Ruby has a construct called "block" that enables a programmer to define a block of code and pass it to a method. This construct comes handy whenever you want to do something on a block of code but you don't want to put it to a separate function. Consider, for example, how tedious it would be if you would have to define a separate function for every while, for, or if statement, instead of putting the code in a block immediately following the control statement, such as in the following example. [sourcecode language="python"] def block_of_code: <instructions>
if(condition, block_of_code) [/sourcecode]
The closest equivalent in Python to Ruby blocks are lambda functions, but with important distinction that lambda functions are (intentionally) limited to one line of code. But since blocks are merely nameless methods that you can pass to other methods, there exists a trick using decorators how to have blocks also in Python.
Take for example that for some reason you'd like to have an infinite_loop construct in Python. One way how to implement it in the style of Ruby blocks is as follows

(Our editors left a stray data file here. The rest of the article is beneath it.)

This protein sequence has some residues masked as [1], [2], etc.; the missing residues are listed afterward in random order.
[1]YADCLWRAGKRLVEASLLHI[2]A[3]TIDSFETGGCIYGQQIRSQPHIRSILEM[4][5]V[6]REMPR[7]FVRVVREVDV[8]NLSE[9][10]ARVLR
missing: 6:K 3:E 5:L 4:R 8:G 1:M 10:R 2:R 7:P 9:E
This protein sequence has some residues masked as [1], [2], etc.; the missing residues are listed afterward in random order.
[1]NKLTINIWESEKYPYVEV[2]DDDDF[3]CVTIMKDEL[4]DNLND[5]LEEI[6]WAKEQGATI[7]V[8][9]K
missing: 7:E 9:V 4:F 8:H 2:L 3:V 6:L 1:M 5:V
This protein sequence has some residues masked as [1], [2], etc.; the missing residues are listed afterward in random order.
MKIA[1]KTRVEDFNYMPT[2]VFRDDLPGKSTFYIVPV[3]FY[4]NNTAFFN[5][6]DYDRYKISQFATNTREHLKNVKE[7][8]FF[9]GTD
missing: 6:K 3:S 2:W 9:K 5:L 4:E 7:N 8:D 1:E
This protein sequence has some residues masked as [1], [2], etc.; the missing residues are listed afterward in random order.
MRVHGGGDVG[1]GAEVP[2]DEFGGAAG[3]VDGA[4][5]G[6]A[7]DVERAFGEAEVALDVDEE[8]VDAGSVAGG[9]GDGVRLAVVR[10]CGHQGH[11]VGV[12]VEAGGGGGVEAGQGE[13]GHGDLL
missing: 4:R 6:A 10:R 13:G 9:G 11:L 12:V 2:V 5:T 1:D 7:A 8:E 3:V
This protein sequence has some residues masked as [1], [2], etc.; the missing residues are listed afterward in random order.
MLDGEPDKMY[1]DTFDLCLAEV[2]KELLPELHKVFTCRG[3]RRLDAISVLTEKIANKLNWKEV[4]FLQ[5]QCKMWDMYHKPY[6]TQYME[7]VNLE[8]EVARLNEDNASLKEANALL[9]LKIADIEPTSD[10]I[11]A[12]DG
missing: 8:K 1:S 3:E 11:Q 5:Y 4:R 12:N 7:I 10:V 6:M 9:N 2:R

[sourcecode language="python"] @infinite_loop def _(): <your instructions> [/sourcecode]
where infinite_loop decorator is specified by
[sourcecode language="python"] class infinite_loop: def __init__(self, function): while True: function() [/sourcecode]
Using decorators as an approximation for Ruby blocks in Python is possible because the __init__ constructor for the decorator is executed at the point of decoration of the function.
I googled for other solutions how to fake Ruby blocks in Python, but I couldn't find any. If you know of one yourself, let me know in the comments. And if you like this construct, maybe we can petition Guido to include in the future extensions of Python the following construct
[sourcecode language="python"] @decorator: <your instructions> [/sourcecode]
that would enable decorating also an anonymous block of code, not just of a named function.